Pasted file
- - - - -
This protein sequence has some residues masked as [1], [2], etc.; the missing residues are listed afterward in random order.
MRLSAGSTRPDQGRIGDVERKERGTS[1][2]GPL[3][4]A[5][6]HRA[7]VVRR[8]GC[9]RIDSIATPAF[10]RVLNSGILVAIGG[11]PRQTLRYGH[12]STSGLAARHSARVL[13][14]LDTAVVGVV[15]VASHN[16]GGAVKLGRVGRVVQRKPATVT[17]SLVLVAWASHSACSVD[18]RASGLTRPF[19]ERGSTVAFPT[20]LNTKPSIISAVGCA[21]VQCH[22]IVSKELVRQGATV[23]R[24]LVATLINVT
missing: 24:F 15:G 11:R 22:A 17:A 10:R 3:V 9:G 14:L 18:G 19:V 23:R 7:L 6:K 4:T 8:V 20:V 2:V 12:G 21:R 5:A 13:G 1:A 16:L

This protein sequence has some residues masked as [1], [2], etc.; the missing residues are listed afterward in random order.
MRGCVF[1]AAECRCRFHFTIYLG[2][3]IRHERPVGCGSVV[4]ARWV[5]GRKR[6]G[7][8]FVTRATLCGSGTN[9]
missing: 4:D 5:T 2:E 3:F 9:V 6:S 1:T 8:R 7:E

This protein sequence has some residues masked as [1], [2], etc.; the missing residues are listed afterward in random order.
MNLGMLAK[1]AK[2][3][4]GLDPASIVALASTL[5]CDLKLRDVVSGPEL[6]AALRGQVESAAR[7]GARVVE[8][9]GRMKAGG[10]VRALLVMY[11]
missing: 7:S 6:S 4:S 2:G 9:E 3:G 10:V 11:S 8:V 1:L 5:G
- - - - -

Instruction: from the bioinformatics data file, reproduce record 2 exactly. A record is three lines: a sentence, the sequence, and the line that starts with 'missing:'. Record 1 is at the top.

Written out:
This protein sequence has some residues masked as [1], [2], etc.; the missing residues are listed afterward in random order.
MRGCVF[1]AAECRCRFHFTIYLG[2][3]IRHERPVGCGSVV[4]ARWV[5]GRKR[6]G[7][8]FVTRATLCGSGTN[9]
missing: 4:D 5:T 2:E 3:F 9:V 6:S 1:T 8:R 7:E